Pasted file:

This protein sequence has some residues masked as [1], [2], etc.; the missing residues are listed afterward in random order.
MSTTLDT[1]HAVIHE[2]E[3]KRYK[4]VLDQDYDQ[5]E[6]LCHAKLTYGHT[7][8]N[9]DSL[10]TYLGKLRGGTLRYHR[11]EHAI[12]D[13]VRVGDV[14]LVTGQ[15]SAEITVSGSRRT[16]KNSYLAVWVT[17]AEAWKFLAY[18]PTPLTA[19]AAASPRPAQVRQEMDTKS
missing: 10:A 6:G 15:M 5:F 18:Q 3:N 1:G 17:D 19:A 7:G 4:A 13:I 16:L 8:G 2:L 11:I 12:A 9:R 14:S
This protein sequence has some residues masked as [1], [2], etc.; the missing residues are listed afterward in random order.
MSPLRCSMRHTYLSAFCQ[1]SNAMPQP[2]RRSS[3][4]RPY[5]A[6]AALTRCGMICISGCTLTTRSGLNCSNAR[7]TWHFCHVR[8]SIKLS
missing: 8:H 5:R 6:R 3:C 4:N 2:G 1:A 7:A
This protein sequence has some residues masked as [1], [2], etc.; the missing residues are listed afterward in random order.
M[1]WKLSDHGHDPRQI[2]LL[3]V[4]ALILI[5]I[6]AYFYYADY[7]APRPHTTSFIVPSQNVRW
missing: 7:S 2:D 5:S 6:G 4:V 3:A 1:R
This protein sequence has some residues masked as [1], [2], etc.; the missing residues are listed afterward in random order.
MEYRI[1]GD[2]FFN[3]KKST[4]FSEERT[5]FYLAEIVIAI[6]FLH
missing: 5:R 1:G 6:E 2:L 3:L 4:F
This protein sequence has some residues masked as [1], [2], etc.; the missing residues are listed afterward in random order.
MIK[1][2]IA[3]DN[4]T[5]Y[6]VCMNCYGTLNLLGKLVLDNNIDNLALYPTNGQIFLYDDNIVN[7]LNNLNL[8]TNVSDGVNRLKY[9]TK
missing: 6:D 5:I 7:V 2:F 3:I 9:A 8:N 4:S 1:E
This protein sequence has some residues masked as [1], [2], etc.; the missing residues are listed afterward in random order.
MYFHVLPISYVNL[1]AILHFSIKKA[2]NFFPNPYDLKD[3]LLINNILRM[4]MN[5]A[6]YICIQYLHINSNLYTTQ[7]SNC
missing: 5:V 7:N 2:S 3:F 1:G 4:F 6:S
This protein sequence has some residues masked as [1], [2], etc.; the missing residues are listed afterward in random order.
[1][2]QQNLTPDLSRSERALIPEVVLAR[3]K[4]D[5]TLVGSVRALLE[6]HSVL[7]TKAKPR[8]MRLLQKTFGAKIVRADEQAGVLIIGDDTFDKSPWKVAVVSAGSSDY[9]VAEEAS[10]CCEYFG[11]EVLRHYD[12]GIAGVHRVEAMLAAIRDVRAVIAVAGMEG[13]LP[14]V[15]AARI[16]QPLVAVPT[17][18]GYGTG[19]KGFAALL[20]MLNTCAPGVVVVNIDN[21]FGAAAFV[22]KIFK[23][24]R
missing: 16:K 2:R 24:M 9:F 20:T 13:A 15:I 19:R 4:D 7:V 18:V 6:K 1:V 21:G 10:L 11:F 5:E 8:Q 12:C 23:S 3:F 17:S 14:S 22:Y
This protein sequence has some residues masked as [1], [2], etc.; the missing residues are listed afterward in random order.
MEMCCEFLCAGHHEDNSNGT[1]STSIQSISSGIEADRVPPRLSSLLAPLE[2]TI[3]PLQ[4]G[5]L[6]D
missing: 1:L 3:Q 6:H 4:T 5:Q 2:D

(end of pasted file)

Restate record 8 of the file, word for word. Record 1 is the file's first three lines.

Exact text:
This protein sequence has some residues masked as [1], [2], etc.; the missing residues are listed afterward in random order.
MEMCCEFLCAGHHEDNSNGT[1]STSIQSISSGIEADRVPPRLSSLLAPLE[2]TI[3]PLQ[4]G[5]L[6]D
missing: 1:L 3:Q 6:H 4:T 5:Q 2:D